In short, sin that leads to death is the sin of those who are unrepentant and thus prove themselves to be unbelievers. The sin that does not lead to death is the sin of the believer who is repentant and whose sin was atoned for at the cross.

So how are we to respond to each of these kinds of sins?

Our first response is to the sin that does not lead to death. John tells us that we will respond in prayer toward the believer who is wrestling with his sin in a state of repentance. Notice that he calls this person a “brother.” This fortifies the conclusion that the man who has sin that does not lead to death is in this gracious position because he is a believer. Also notice that John tells us “we shall ask,” not “we should ask.” In the Greek, John is not writing in the imperative tense, but is simply forecasting what the believer will do for his fellow brother in the faith.  Apparently, he is confident that the believer’s natural response will be to lift up his struggling brother before the throne. John is also confident of the result: the struggling saint will receive life. Perhaps the prayers of fellow saints are one of the tools the Spirit uses to help us “put to death” the deeds of the body, like Paul says in Romans 8:13.

The second response we need to address involves the sin that leads to death. Given the context, it’s possible that as John wrote this closing to his letter, he had in mind the men he spoke of in 2:19: “They went out from us, but they were not of us; for if they had been of us, they would have continued with us. But they went out, that it might become plain that they all are not of us.” John could have intended that his readers think of these false teachers and converts when they thought of sin that leads to death. Whatever the case, he tells us that we do not have to pray for such a sin.

Why does he not command us to pray?

Apparently, within Scripture there are some extreme cases where a people or a person can reach a point that is beyond forgiveness and therefore beyond intercession. The “unforgivable sin,” or blasphemy of the Holy Spirit, comes to mind as one example (Mark 3:29, Matthew 12:32). Another example of such an extreme instance is found within Jeremiah 7. God tells the prophet, “As for you, do not pray for this people, or lift up a cry or prayer for them, and do not intercede with me, for I will not hear you” (7:16). In this chapter we find a lengthy explanation of the people’s extreme, unrepentant wickedness. It had reached such a degree that God would no longer hear prayers on this people’s behalf. Perhaps John had such a situation in mind.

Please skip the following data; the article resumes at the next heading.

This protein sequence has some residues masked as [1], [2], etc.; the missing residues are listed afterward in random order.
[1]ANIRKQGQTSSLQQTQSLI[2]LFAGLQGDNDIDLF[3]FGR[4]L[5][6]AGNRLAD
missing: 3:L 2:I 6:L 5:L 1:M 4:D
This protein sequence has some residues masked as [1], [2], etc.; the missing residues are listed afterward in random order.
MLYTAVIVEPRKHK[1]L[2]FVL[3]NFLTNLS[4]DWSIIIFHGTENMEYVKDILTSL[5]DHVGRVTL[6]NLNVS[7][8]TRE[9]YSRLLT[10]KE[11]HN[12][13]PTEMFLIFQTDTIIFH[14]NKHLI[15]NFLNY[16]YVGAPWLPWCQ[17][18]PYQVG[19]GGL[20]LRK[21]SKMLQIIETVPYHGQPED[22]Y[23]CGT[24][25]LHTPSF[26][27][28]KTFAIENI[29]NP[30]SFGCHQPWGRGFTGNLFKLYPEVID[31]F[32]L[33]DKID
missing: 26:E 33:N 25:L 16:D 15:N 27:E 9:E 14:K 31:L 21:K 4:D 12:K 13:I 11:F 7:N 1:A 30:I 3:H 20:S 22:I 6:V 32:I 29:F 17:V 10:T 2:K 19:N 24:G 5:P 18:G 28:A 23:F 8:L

Be careful to note that John does not forbid we pray for such a thing. He only mentions that he does not command it. John knew that God, in his justice and sovereignty, has foreordained certain extreme situations in which he does not respond to intercession for unrepentant wickedness.

Do not be confused by this reality. Know that the Word encourages us to pray for unbelievers. In Romans 10:1 Paul says of his kinsman, “my heart's desire and prayer to God for them is that they may be saved.” I don’t think John ever intended that we should walk away from his letter like one commentator and conclude:

The prayer of one human being can never cancel another's free-will. If God's will does not override man's will, neither can a fellow-man's prayer. When a human will has been firmly and persistently set in opposition to the Divine will, our intercession will be of no avail.”

Thankfully, God’s will does override a man’s will, once God finally redeems him. The Father draws him to Jesus (John 6:44). God takes out his heart of stone and gives him a heart of flesh (Ezekiel 11:19). God causes him to be born again (1 Peter 1:3). God opens his eyes so that he can believe the gospel (Acts 16:17). And God grants him repentance (2 Timothy 2:25-26). So pray for these things, and pray boldly. Don’t be timid about asking the sovereign God of the universe to save. Don’t ask that he make a cute, enticing path toward the cross that they might hopefully in the power of their own free-will decide to choose to walk down one day. But pray that he would save them, just like Paul did. Heed the words of the great reformer, John Calvin, who said:

“To make intercession for men is the most powerful and practical way in which we can express our love for them.”